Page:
As an author who has used Amazon’s Digital Text Platform, I received an email from Amazon.com and Penguin Group (USA) asking for my help. They’re scouting entries for the third annual Amazon Breakthrough Novel Award (ABNA), an international competition seeking fresh writing voices. Nothing earth shattering, right? Just another writing competition. Except for this critical detail: self-published novels are now eligible to be submitted. This is huge.
Self-publishing is fast-growing—and scalable. Consider the fact that Bookmaker, owned by mypublisher.com, was downloaded over 2 million times last year. Blurb.com has launched over 100,000 self-published books into the market since 2009.
What’s driving this growth? The renaissance generation—RenGen—is. And they’re here to change the culture. We’re witnessing the transformation from a top-down, military industrial economy to a creative economy.
Even the esteemed Seth Godin is on board with this shift. His new book, Linchpin, heralds the arrival of creative leaders. Seth has taken to quoting poets and inviting his audiences to “embrace their inner Michaelangelo.”
At last. The cavalry has arrived. When a mega brand the likes of Seth Godin adopts the idea that the next wave of prosperity and opportunity will be dominated by those who create the culture, it’s a sure sign that business and civic leaders are ready to hear it. A once-radical idea is finally entering the mainstream, thanks to Godin.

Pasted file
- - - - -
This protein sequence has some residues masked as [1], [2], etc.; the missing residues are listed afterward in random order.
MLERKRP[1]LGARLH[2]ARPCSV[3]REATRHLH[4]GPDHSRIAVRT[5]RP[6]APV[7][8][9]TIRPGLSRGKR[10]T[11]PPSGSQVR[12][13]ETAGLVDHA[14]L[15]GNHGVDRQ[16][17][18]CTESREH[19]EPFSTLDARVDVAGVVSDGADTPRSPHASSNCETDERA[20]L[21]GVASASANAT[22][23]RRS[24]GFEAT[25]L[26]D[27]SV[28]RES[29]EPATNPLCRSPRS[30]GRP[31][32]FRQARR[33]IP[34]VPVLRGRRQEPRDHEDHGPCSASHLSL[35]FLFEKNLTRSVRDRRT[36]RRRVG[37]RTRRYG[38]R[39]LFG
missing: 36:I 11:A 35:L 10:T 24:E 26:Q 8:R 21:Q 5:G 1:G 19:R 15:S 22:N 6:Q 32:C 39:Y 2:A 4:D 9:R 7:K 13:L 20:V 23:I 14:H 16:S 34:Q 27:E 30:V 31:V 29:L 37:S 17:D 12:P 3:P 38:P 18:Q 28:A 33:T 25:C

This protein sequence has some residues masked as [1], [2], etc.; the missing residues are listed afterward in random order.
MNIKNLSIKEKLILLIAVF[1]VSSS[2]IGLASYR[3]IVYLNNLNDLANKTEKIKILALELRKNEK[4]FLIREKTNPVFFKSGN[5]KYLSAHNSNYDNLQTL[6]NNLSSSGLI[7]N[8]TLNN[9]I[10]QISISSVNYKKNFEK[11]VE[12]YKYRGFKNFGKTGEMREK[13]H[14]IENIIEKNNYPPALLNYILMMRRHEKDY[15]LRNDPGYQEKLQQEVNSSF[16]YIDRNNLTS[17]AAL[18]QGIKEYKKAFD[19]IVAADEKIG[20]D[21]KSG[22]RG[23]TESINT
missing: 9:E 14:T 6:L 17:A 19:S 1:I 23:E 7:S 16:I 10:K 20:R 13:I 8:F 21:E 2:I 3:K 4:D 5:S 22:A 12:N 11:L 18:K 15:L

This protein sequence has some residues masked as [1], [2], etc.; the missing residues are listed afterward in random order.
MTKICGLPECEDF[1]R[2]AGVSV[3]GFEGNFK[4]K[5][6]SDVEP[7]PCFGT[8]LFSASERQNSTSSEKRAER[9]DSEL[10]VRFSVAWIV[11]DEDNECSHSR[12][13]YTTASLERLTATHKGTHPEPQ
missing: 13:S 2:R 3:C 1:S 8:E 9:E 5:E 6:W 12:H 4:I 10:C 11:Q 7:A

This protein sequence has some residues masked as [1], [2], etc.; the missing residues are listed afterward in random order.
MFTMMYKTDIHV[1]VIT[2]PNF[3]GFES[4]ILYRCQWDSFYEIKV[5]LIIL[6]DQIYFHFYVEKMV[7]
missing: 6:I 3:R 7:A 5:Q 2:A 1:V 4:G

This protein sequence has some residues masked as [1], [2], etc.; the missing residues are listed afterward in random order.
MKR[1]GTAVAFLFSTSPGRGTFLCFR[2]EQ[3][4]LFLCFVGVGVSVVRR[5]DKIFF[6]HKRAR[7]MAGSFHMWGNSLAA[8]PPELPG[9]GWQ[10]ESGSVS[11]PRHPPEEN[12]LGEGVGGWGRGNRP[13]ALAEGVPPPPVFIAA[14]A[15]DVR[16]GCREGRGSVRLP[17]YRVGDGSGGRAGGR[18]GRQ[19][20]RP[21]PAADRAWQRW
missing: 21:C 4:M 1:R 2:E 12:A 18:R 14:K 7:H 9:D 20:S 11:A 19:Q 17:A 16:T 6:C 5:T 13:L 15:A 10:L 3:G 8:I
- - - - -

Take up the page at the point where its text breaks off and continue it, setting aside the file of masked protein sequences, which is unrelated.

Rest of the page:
I’m relieved. Elated, even. I’ve spent the last three years alerting audiences to the dynamic that the people who invent, innovate, design, craft stories, blend science with art will write the next chapter of greatness in America. It’s been a little lonely. Yes, there’s Richard Florida’s admirable work on why cities need to pay attention to the creative class. Paul Ray and Sherry Anderson’s pioneering book Cultural Creatives scouted early traces of the phenomenon. Oh, and RISD President John Maeda, by way of MIT’s famed Media Lab, is especially eloquent on the topic of creative leadership.
But nothing beats Seth’s imprimatur. Just as in the old EF Hutton ads, when Seth talks, everyone listens. His voice arrives just in time to usher in a new era of business discourse. I’m thrilled that he’s speaking my language.